The Generalized Specialist vs. Specialized Generalist

Are You a Generalized Special(ist) or a Special Generalist? 

I’ll explain more on what I mean by this shortly. In our ever-evolving professional and economic environment, this is a question worth pondering as you navigate the turbulent landscape of dentistry. 

Several years ago, an old acquaintance of mine moved to Utah to start his specialist practice. He had the drive, the education and a great area to practice in. Unfortunately, within just a few years his practice was closed. What happened? 

In my view, he was trying to be a “General Specialist” by accepting every insurance plan, including Medicaid, which may have began compromising the quality of his work or his office environment. Not that he couldn’t accept Medicaid and treat people well, but being everything to everyone didn’t seem to align with the type of treatment he wanted to provide.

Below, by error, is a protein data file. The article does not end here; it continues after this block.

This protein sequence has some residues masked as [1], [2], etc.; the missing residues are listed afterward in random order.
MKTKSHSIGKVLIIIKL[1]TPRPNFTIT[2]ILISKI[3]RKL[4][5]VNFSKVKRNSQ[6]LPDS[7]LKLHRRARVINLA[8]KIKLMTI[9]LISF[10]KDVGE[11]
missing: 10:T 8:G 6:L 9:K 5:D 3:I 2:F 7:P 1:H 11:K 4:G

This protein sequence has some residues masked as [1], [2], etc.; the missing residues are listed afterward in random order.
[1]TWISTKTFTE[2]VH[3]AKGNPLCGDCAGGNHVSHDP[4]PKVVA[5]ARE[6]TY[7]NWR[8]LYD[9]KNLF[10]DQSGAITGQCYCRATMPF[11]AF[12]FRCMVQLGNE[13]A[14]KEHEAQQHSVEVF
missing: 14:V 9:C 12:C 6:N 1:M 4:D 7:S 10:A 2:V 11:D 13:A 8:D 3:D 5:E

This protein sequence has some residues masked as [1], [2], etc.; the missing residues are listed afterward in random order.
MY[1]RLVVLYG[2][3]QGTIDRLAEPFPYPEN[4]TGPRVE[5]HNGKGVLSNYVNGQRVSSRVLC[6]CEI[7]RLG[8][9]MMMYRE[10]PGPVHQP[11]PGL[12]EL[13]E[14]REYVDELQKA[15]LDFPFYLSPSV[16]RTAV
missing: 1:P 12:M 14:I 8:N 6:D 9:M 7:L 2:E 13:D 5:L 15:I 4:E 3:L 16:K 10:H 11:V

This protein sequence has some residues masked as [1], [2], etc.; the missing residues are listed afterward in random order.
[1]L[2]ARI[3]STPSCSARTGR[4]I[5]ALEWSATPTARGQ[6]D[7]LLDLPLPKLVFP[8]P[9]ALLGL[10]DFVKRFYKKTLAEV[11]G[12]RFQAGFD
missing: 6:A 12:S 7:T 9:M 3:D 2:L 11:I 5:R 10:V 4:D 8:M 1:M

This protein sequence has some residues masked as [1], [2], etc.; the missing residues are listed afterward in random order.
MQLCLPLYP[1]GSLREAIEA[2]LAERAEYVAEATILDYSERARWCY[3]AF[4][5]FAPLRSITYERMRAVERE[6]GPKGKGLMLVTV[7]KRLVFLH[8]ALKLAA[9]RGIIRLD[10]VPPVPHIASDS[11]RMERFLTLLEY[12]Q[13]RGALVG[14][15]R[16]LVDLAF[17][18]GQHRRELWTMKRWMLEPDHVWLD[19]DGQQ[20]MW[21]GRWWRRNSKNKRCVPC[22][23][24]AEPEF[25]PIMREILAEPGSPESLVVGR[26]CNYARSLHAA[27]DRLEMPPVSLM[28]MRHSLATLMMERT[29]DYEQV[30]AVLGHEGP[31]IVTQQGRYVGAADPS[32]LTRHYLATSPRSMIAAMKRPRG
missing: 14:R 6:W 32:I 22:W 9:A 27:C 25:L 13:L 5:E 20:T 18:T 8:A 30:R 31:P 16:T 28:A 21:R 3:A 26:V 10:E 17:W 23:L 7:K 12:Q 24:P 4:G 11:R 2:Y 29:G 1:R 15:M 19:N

Many practices cater to the masses, such as providing nearly every dental treatment or accepting nearly every insurance plan. While others carve out their own niche and limit or specialize to certain procedures. 

Which direction is right for you? 

As I like to joke with my team and patients “we are all trying to figure out what we want to be when we grow up.” It is one of the great blessings of dentistry, that we have the opportunity and ability to redefine our vision and our practices throughout our career. 
Let’s start by acknowledging that there are successful dental offices that “do it all,” such as some large group or corporate practices. These establishments provide a wide range of services, appealing to a broad patient base. There’s nothing inherently wrong with this approach; in fact, it can be a valuable practice model.